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    • Gelston, David
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    • Madison, James

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Documents filtered by: Author="Gelston, David" AND Recipient="Madison, James"
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The extreme anxiety we feel on account of the approaching election must be my apology (if any is necessary) for writing to you on the important subject, can we, may we rely on the integrity of the southern States? We have lately had some reports that have alarmed us from Tennessee, will you let me know how many votes we may certainly calculate upon for Messrs. Jefferson & Burr? We depend on...
I have just returned from Albany where I had the supreme pleasure of giving my voice for 12 electors who will unequivocally give 12 Votes for our Jefferson. I am now favored with your very obliging letter of 24th Ulto. which has removed many fears and jealousies with which my mind was much agitated, it is an important moment, a solemn crisis on which our political salvation essentially if not...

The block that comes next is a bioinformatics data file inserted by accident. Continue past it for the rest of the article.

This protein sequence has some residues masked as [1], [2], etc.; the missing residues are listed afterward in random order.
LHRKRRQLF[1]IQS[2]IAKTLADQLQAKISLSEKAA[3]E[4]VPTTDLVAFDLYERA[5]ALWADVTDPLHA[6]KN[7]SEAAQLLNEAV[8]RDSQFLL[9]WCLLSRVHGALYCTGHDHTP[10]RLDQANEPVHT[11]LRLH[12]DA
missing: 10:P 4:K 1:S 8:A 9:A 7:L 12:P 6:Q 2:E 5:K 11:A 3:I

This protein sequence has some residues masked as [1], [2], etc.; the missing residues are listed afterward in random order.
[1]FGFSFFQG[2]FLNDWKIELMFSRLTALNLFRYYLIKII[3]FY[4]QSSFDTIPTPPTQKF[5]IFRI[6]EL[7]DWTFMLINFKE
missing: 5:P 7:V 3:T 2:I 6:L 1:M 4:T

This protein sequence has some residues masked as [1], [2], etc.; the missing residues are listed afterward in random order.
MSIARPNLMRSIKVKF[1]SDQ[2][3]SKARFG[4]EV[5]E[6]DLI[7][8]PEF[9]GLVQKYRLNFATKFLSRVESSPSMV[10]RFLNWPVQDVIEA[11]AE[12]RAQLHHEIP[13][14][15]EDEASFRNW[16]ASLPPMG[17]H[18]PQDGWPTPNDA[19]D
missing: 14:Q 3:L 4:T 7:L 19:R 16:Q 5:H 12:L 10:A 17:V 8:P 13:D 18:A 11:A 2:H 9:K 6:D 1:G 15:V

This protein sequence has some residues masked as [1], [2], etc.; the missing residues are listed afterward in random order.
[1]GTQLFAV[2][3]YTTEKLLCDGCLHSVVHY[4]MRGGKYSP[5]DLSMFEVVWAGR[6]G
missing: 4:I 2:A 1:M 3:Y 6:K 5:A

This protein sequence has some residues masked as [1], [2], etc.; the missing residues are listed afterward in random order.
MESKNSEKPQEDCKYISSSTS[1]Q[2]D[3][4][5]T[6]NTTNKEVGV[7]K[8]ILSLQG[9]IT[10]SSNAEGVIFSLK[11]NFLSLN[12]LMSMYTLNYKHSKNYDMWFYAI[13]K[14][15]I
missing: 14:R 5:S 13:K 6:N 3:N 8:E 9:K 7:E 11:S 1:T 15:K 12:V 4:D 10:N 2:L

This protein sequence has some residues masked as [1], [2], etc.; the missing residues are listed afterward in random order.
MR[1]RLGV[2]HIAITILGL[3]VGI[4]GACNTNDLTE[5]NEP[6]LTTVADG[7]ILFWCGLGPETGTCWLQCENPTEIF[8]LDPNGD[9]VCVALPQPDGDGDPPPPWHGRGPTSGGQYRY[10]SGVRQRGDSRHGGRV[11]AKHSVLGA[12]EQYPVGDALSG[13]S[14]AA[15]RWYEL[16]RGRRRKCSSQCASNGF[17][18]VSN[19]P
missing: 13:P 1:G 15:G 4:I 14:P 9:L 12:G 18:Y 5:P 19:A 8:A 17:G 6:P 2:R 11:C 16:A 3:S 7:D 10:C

Having just returned from attending our Legislature at Albany I take the earliest opportunity most sincerely to congratulate you and all good men on the late happy termination of our exertions and our struggles, and that we have happily succeeded in the Man of our choice, being scarcely if at all personally known to Mr. Jefferson, I take the liberty from former expressions of Friendship from...
2 October 1801, Collector’s Office, New York. Ragusan captain [Jercovich], “finding since I discharged him, that he cannot recover his demurrage from Mr Eaton by continuing here which I found was his plan,” has offered to sail to any of the ports previously proposed. Captain now prefers to avoid returning to Tunis at all and wishes to receive remainder of charter fee in order to spend it on...
20 October 1801, Collector’s Office, New York. Encloses protest of Captain Liddle, who “assures me he cannot be more particular than he has set forth in his affidavit, as he shipped the said Thomas Hopkins only one day before he sailed from Amsterdam.” Tr and Tr of enclosure ( CSmH ). 3 pp. Sent as enclosure in JM to Rufus King, 27 Oct. 1801 . In the enclosed affidavit, given at New York City,...
13 January 1802, Customhouse, Collector’s Office, New York. “The dispatches received from your office the 7th. Inst. two of which addressed to Mr King, and one to Mr Lenox, London, I this day delivered to Mr Christie.” RC ( DLC ). 1 p. Gabriel Christie reached London about 7 Mar. ( Christie to JM, 20 Mar. 1802 [ DNA : RG 59, LAR , 1801–9]).